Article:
The blog has been quieter than normal lately — I’m chalking it up to an unintentional side-effect of lots of self-induced change.
For me that has meant a new city, a new social environment, and a new academic home. I’m smack-dab in the middle of a socialization bonanza. And it’s got me thinking about how we as teams, and organizations make sense of, and orientate around “what’s new”, and “what’s changed” in a new environment.
As adults, is this something we want to discover for ourselves, and/or at what point in the process would we rather learn the ropes with an instructional guide and a buddy by our side?
Socialization as a process goes both ways, from person to organization and visa-versa. But, as we age, and add more experience to our belts, do we want or need to rely on our organizations for the lay of the land?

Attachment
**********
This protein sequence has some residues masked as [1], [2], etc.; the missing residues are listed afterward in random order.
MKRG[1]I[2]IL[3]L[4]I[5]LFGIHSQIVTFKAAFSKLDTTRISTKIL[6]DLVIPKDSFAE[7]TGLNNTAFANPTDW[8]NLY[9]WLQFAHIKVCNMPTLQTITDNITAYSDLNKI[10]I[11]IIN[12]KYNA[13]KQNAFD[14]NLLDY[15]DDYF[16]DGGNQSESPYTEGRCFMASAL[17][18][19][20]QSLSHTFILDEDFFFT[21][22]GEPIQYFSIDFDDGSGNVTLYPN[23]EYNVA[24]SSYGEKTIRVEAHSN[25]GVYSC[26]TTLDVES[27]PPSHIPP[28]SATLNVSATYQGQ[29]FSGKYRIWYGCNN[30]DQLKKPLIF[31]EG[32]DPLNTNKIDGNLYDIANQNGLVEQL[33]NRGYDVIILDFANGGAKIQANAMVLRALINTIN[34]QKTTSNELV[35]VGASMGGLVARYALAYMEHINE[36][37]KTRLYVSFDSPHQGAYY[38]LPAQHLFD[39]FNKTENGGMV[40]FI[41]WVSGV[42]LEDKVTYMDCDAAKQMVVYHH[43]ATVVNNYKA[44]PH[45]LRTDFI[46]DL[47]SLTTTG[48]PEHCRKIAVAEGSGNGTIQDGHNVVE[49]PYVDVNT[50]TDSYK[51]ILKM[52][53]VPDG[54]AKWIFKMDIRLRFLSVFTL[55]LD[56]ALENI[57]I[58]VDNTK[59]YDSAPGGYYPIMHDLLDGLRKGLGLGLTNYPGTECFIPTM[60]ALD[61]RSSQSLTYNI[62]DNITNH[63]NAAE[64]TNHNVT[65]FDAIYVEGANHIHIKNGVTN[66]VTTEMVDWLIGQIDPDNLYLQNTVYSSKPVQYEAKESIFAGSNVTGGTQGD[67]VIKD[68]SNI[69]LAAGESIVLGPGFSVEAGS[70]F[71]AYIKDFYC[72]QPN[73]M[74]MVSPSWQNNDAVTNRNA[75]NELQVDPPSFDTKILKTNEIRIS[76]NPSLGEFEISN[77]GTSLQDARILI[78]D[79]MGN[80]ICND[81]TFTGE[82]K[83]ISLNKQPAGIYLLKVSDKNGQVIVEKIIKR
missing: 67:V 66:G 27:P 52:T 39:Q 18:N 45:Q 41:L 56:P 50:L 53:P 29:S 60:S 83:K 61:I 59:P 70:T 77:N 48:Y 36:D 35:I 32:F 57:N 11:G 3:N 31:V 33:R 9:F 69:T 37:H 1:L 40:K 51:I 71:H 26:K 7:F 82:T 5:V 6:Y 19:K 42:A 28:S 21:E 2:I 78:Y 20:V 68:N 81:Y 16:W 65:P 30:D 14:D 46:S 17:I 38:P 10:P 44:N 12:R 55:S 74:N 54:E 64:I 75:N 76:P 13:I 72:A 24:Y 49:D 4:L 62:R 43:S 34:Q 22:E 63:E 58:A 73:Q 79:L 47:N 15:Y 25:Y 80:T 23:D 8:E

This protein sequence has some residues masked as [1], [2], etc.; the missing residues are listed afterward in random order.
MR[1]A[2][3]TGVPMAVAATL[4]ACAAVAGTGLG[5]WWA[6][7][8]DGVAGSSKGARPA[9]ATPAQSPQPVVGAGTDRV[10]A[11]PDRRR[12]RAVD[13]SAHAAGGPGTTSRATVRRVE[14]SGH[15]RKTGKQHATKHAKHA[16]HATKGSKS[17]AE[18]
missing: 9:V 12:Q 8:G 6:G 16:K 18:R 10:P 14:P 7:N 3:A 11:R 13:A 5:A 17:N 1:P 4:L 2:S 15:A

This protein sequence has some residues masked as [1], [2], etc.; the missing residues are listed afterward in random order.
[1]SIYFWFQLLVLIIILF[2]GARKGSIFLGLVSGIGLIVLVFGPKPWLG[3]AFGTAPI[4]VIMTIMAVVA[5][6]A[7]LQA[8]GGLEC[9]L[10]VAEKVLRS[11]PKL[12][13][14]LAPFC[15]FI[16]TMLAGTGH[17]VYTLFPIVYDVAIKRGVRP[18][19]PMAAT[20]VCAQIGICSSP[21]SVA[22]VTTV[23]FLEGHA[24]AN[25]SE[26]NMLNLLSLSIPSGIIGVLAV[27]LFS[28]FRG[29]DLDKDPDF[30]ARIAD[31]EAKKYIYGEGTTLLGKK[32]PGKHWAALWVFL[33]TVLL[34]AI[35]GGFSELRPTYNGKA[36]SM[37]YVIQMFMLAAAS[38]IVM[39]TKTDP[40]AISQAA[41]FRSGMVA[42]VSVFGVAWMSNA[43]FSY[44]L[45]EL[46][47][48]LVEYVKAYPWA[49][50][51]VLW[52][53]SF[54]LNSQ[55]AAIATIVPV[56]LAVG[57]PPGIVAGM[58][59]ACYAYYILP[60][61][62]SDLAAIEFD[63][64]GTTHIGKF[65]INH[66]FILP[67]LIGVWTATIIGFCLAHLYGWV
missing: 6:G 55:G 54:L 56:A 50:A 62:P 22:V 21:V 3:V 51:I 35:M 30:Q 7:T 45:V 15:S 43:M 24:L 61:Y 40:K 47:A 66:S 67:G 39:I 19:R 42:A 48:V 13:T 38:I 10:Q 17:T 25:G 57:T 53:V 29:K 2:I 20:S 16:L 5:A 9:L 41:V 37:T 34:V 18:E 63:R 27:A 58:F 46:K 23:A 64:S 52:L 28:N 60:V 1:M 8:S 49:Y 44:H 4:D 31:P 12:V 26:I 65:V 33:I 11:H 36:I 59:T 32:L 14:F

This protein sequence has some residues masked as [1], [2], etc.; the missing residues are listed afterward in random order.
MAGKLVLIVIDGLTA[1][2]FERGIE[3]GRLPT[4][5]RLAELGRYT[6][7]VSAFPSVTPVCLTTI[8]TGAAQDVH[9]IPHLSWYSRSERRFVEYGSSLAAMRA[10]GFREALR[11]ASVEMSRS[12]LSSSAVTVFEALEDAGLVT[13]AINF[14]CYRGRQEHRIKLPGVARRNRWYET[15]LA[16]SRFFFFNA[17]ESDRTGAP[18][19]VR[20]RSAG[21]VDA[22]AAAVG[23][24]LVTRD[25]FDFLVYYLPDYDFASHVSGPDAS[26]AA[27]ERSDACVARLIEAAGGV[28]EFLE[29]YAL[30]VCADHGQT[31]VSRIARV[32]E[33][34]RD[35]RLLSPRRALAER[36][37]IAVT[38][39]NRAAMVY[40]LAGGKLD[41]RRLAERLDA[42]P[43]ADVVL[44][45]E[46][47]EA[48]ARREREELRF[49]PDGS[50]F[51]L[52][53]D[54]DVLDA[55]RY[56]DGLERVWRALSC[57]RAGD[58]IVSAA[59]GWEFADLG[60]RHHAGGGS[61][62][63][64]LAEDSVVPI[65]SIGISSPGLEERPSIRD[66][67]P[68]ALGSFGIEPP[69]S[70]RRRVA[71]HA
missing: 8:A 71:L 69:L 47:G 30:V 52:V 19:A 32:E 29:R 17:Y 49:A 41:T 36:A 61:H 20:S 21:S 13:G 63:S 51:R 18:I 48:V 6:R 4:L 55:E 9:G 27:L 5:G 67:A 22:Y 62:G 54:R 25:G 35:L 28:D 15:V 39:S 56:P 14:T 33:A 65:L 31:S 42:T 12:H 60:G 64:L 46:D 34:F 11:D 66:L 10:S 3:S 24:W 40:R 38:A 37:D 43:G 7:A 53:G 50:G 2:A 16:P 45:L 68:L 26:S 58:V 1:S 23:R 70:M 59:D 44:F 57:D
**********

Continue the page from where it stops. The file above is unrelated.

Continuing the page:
We all go through some sort of formal on-boarding process. It can last an hour, a week, 6 months even. My graduate school orientation lasted for just a few hours. There, a new cohort of 100 people who would be spending the greater part of the next two years together walked out of orientation not having formally learned anyone else’s name. I have to say, it bothered me.
How much mandated socialization is too much socialization? I don’t have the answers, yet.
But a diversity of experiences helps us tune in to how much socialization we need to feel comfortable, especially when we feel like the stakes are raised. Maybe there is no secret formula, but if there is, I envision successful socialization as having these elements:
1. Differences are a commodity, not a liability
2. Socialization is personal
3. It starts before you arrive on campus
4. We are given time to reflect on the change
What would you add to this list and why?